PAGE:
Extension

Extension and the Department

Since the Smith-Lever Act of 1914, faculty within the Department of Agronomy have served as Extension specialists sharing their knowledge and current research with Iowans to advance agriculture and improve environmental quality. Field agronomists also serve the state by offering field days, insight on current conditions and sharing thoughts on future circumstances. Our specialists and the Extension field agronomists are joined by colleagues in Entomology, Ag and Biosystems Engineering, Plant Pathology and Microbiology to form the producer's dream team called Integrated Crop Management.

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Putting It All Together: An Innovative Approach to Increasing Iowa's Conservation Infrastructure (2018-2021)

The goal of this project is to positively change the skill sets and attitudes of professional agronomists, farmers and agricultural students to accelerate the adoption of agricultural systems that build soil health and reduce nutrient losses.

Objectives include: 

Dr. John Pesek was a soil scientist, champion of sustainable agriculture, teacher and leader. Regrettably, our esteemed colleague passed away February 11. With over 40 years of service to the Department of Agronomy and Iowa State University, Dr. Pesek left a lasting legacy.

Dr. Pesek was born November 15, 1921 in Hallettsville, Texas. He received his bachelor’s degree in agriculture education from Texas A&M in 1943, at which point he entered the military. He was a member of the 98th Bomb Group within the 15th Air Force.

 

The College of Agriculture and Life Sciences recently selected outstanding faculty and staff to be awarded for their contributions to the education, service, research, and dedication that makes CALS so great. The Department of Agronomy would like to recognize our very own who were awarded.

 

 

An online, interactive course to develop successful long-term weed management programs.

Plan ahead. Dealing with herbicide resistance can be expensive. The United States Department of Agriculture estimates the cost of dealing with herbicide resistance once it occurs to be $20 to $60 per acre. Therefore, implementing a long-term weed management strategy that reduces the chances of resistance developing will maximize long-term profitability.

This online, interactive, and self-paced course contains narrated presentations, lesson activities, and resources to provide farmers and agribusiness professionals the tools to develop successful long-term weed management plans that will maximize long-term profitability. Well worth the $50 to register.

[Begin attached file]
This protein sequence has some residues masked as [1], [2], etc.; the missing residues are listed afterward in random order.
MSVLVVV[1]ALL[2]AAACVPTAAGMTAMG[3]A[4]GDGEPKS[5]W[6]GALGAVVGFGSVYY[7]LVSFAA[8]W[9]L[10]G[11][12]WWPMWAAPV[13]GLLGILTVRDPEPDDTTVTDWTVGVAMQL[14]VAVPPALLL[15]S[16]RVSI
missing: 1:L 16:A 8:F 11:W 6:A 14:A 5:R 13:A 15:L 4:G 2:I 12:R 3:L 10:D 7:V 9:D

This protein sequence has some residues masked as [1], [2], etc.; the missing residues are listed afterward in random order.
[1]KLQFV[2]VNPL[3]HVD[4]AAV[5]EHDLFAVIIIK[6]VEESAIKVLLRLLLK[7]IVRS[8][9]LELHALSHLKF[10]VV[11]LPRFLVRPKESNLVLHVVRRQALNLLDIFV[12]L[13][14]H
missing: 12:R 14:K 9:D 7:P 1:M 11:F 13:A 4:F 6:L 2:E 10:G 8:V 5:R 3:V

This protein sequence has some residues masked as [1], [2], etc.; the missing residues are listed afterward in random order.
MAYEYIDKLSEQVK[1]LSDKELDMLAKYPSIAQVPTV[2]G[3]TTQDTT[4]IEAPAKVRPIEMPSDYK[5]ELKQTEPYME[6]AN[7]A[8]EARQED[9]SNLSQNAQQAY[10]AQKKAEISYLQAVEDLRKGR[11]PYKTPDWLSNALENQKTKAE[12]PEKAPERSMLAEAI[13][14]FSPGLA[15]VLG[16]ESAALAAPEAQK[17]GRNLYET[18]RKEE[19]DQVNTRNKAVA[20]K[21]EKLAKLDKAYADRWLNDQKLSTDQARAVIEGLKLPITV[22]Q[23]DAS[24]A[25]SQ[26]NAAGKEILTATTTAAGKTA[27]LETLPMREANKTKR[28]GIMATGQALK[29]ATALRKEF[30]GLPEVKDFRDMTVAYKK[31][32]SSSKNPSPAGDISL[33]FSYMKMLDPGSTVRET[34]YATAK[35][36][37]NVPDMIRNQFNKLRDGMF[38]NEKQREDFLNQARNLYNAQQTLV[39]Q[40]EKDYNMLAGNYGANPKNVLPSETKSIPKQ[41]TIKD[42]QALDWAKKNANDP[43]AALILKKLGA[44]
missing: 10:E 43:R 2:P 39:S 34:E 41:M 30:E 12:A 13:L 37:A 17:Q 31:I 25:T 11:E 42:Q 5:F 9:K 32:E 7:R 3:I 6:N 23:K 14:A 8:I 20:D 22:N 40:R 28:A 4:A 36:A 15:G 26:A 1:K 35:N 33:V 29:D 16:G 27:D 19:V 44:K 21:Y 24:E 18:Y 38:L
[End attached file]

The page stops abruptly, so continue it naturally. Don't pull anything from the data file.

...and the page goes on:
Register here

waterhemp seedling

The Iowa Crop Performance Tests are gearing up for their 100th year of gauging the yields of hundreds of seed varieties, an annual effort that helps farmers decide what seeds to plant the following year.

2019 Soil Health Conference Registration Is Open

Conference focus is on science and practices for advancing soil health

Mahdi Al-Kaisi

two hands holding soil.AMES, Iowa – The third Soil Health Conference will be held in Ames on Feb. 4-5, 2019. The event will consist of two full days of presentations on a wide variety of topics concerning soil health, with invited guest speakers from around the country.

ICM News

The Integrated Crop Management (ICM) website is a convenient, central location for producers to access a variety of crop production information, including: agronomy, soils and environment, weeds, integrated pest management, water quality, and grain handling and storage. Contributors to the site represent the Iowa State University Extension and Outreach crops team, which includes about 30 faculty and staff.

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Boone, Iowa held the nation’s largest outdoor farming event: The Farm Progress Show. This event took place August 28th through August 30th.  There were lots of new information to talk about over the three day event, some of that ranged from butterflies all the way to new tools that would greatly benefit agronomists.

Redefining the field edge (2018-2021)

This project seeks to reevaluate the traditional “field edge,” investigating the long-term productivity and profitability of in-field low lying depressional areas. While traditionally planted to agricultural row crops, in the majority of years these marginal areas require significant inputs resulting in only modest crop yields and returns on investment. Can these marginal land areas be taken out of row crop production and transitioned to perennial vegetation to increase the return on investment with fewer acres and less risk?

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